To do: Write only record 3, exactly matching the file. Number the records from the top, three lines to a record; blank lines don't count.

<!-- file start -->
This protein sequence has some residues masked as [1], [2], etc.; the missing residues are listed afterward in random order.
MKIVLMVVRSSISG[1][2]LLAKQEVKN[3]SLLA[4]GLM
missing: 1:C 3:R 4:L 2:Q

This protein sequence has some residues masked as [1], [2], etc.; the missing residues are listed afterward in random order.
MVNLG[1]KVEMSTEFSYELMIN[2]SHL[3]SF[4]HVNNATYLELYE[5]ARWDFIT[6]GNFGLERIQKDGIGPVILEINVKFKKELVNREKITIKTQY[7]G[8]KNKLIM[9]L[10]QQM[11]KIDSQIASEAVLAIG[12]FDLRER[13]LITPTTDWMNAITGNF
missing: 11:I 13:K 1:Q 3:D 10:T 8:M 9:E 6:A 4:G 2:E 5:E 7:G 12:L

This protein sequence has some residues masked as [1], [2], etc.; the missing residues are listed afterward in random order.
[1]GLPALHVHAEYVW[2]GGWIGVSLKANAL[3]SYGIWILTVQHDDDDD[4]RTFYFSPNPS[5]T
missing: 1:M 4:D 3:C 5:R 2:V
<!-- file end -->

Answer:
This protein sequence has some residues masked as [1], [2], etc.; the missing residues are listed afterward in random order.
[1]GLPALHVHAEYVW[2]GGWIGVSLKANAL[3]SYGIWILTVQHDDDDD[4]RTFYFSPNPS[5]T
missing: 1:M 4:D 3:C 5:R 2:V